Following the Wh1t3 Rabbit - Practical Enterprise Security

Enterprise Security organizations often find themselves caught between the ever-changing needs of the agile business, and the ever-present, ever-evolving threats to that business. At the same time – all too often we security professionals get caught up in “shiny object syndrome” which leads us to spend poorly, allocate resources unwisely, and generally de-couple from the organization we’re chartered to defend. Knowing how to defend begins with knowing what you’ll be defending, why it is worth defending, and who you’ll be defending from… and therein lies the trick. This blog takes the issue of enterprise security head-on, challenging outdated thinking and bringing a pragmatic, business-aligned, beyond the tools perspective … so follow the Wh1t3 Rabbit and remember that tools alone don’t solve problems, strategic thinkers are the key.

Rafal (Principal, Strategic Security Services)

Displaying articles for: December 2011

Hacktivism - the end result versus the end goal, they are different

Happy New Year friends ...may you have more freedom, more creativity, and more capability in 2012 and beyond.  As they say back home - "To health, wealth, and your wildest dreams coming true!"

Labels: Hacktivism

Significance of the 'death of the document web' to security

  I've been thinking about where the Internet as we know it will be evolving to a lot lately, given the technology space I work in and the type of research going on around here at HP ...but one really interesting theme lately has been this heralding of the "Death of the Web" ...or put more accurately - the "death of the document-based web".  This article on GigaOM by Dominiek ter Heide caught my attention... because it was actually a really good, rational explanation of what I completely agree with is in the process of already happening.

Data Loss Prevention - Step 4: Prevent Network Cross-Connect

 Welcome to the 4th installment of the 7-part series on doing better, smarter, and more effective Data Loss Prevention without the typical "network appliance solution" approach. I will start out by telling you there is no easy way to implement this recommendation. There are no easy ways to implement the prevention of network cross-connect except for mainly vigilance... and perhaps a few suggestions here.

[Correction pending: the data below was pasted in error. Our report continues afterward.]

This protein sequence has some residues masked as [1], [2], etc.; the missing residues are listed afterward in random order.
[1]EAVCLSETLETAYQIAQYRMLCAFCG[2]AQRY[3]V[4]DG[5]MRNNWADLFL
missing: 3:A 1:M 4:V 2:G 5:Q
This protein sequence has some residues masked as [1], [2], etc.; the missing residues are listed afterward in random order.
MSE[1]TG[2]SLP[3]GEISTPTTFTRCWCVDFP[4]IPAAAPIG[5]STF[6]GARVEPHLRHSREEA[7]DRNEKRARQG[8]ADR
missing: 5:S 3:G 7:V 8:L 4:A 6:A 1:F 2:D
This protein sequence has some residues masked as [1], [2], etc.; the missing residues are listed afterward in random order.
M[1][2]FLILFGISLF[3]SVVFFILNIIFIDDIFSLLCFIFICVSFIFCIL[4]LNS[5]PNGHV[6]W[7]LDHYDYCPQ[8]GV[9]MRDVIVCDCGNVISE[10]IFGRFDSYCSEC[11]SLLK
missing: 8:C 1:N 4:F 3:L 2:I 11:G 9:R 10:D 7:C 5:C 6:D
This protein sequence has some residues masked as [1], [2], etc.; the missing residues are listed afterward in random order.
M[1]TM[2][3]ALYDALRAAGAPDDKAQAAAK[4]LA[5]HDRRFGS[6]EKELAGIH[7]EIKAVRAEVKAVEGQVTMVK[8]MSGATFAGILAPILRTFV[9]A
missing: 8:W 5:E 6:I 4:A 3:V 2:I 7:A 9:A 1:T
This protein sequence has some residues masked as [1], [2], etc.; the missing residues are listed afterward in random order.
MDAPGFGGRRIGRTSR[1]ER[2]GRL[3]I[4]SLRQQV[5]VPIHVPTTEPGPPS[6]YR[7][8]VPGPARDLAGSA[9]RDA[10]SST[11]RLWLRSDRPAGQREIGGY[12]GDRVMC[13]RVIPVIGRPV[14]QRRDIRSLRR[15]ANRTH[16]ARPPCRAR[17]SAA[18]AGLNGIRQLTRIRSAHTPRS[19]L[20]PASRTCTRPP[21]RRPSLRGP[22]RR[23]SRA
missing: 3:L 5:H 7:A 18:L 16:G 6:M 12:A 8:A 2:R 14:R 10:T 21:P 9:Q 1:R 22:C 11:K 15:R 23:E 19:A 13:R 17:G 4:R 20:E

The criticality of attribution in volatile situations

 My good friend and colleague Will Gragido ran our first ever holiday year-end wrap-up podcast the other day and one of the topics we covered was attribution and how critical and difficult it was in the era of the Internet. Now, attribution is the process of properly attributing (which is defined as to regard as resulting from a specified cause) some event to its proper cause - and I mention all of this because in a world where sometimes we feel like we live in a powder keg ready to explode at any moment - attribution becomes the linchpin which holds things in the balance.

Labels: attribution

Healthcare IT on life support - steps to prevent being a victim

 What in the world is going on in the healthcare industry? Is every institution out there getting laptops, desktops and other devices stolen with patient-sensitive data on them? Worse yet, how do the thieves know which devices are unencrypted? This is serious, folks!

The delicate balance between raising awareness and making people afraid of technology

 You all know that many of the posts here on Following the Wh1t3 Rabbit are inspired directly from conversations and requests from you, right? This post is no different for putting my thoughts on this rail goes to Michael Allen (aka @_Dark_Knight_ on Twitter, go follow this guy) ...based off of an interesting conversation we had over email on how you would react if one of your main competitors were to experience a massive, public data breach.

3 steps to safer gadget giving

 The holiday season, dare I say Christmas or Hanukkah, is upon us and it's that time when many of you will be buying cool gadgets for your friends, spouses, and family. I'd like to take a few minutes outside the regular path of this blog to address 3 pieces of advice which may save you and your loved ones some frustration, anxiety and maybe headaches this holiday season.

Labels: security

Steps to Avoid Mental Stagnation - Or how to re-awake your inner hacker

 Working in corporate IT can be mind-dulling, believe me I can sympathize. If you're lucky enough to be a security researcher, penetration tester, or hands-in implementer of newest technology then you're one of the lucky ones - the rest of IT Security folks aren't so lucky.

Labels: education| hacking

Enterprises with trust issues - separation of duties for system administrators